I missed the New York Rum Fest & Congress which was held on June 18th of this year. It’s the biggest rum festival in the city. Unfortunately (or fortunately for me) it was held on the same day as the Decanter Wine Encounter which was too good of a tasting to miss.
So, I was happy to see that the Brooklyn Rum Festival would be held on August 13th. The event was held at the Brooklyn Monarch, an event space in the outer reaches of Bushwick at 23 Meadow Street.
The great thing about rum is the shear diversity of the styles available. There are white rums, dark rums, flavored rums and rums of various ages. While the industry is concentrated in the Caribbean, rum is made throughout the world, and they were represented here as well.
Every producer poured several versions of their rums and even the mass producers such as Bacardi poured some limited production aged rums.
The event space is a huge warehouse with an outdoor area in the back which had a DJ spinning tunes. There was definitely a “Caribbean” vibe to the event which had about half the number of producers present than in the New York Rum Fest, but there were till more than enough rums to sample that afternoon.
Some of the rums I sample, every producer poured several different.
Hard seltzer has been the newest beverage craze the last couple of years which according to Grand View Research, had a global market of 8.95 billion dollars in 2021. The U. S. market share is 21.7%.
Even the mainstream brands such as Budweiser and Corona to name a couple have gotten into the act.
They are made from carbonated water with the addition of alcohol usually from fermented sugar but sometimes from barley with fruit flavorings and even cannabis. In addition to the hard seltzers at the event there were hard tea, hard lemonade and canned cocktails.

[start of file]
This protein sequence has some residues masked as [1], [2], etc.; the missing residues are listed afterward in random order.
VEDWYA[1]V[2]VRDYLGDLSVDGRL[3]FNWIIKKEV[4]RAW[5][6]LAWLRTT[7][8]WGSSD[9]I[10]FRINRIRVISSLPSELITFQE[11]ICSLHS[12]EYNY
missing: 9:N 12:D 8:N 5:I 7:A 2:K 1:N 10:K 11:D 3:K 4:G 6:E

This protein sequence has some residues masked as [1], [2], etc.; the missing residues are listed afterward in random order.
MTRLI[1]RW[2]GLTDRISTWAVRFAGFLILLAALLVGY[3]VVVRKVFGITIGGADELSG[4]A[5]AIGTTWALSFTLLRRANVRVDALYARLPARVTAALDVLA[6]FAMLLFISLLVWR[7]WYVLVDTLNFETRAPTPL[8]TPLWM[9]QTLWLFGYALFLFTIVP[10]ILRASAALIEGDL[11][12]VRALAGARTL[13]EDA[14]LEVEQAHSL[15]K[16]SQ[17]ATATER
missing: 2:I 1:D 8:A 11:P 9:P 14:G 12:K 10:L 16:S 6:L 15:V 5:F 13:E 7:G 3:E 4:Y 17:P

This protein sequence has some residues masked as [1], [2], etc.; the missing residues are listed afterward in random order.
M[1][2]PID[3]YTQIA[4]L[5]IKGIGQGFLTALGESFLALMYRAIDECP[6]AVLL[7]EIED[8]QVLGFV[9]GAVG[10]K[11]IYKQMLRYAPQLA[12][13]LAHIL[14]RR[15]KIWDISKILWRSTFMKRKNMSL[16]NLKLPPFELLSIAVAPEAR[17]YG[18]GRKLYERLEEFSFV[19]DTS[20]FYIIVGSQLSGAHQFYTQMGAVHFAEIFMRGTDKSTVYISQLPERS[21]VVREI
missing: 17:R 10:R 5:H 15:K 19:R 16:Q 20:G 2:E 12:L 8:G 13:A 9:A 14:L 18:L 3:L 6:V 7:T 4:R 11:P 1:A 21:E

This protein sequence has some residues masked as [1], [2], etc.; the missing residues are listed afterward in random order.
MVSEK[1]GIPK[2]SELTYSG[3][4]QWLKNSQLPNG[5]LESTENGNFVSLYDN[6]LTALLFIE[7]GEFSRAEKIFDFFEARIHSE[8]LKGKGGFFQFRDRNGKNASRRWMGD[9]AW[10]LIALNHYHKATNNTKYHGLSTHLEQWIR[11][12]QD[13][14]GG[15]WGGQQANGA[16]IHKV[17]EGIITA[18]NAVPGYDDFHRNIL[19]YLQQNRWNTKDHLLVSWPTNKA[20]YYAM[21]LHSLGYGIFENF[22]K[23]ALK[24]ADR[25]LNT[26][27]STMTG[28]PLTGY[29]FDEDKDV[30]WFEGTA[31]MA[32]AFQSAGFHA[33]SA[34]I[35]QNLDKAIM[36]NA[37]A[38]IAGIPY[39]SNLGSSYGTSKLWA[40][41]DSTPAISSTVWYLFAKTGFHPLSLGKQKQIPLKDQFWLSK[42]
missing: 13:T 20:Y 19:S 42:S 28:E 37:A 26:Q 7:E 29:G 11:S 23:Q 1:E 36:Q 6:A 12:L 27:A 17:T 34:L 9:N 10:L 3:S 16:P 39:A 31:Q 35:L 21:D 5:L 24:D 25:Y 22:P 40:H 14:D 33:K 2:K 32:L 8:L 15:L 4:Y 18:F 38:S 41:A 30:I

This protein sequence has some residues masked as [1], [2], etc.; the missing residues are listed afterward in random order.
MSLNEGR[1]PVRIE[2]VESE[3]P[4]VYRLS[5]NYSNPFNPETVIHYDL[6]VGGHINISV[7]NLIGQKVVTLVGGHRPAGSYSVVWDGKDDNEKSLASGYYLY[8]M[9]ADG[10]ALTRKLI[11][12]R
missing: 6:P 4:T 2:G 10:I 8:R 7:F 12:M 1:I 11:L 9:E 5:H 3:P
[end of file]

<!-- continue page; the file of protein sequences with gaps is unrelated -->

I have to admit there are times when I’m in a situation where I’m looking for something refreshing to drink and I don’t feel like an overpriced Pinot Grigio or a high alcohol cocktail, so I’ve ordered a hard seltzer.
Usually in a bar there are a handful of the same major brands to choose from but at this tasting there were dozens of brands with many flavors that were poured.
The event was held at Belmont Park at 2150 Hempstead Turnpike in Elmont Long Island. It’s a unique venue to have a tasting, the tasting was held on the upper levels of the grandstand overlooking the racetrack. With live racing that day you could have placed a bet on the horses in between sips of seltzer.
RumLab is a website dedicate to rum and to the people involved with it. They sponsor a travelling Rum festival stopping in San Juan, Chicago, San Francisco, Miami Beach and after a year hiatus, in New York City on August 21st.
It was a tasting that featured 100+ rums from several countries in all styles. There were also several seminars throughout the afternoon.
The event was held at the popular event space, the Metropolitan Pavilion at 125 West 18th Street in Manhattan.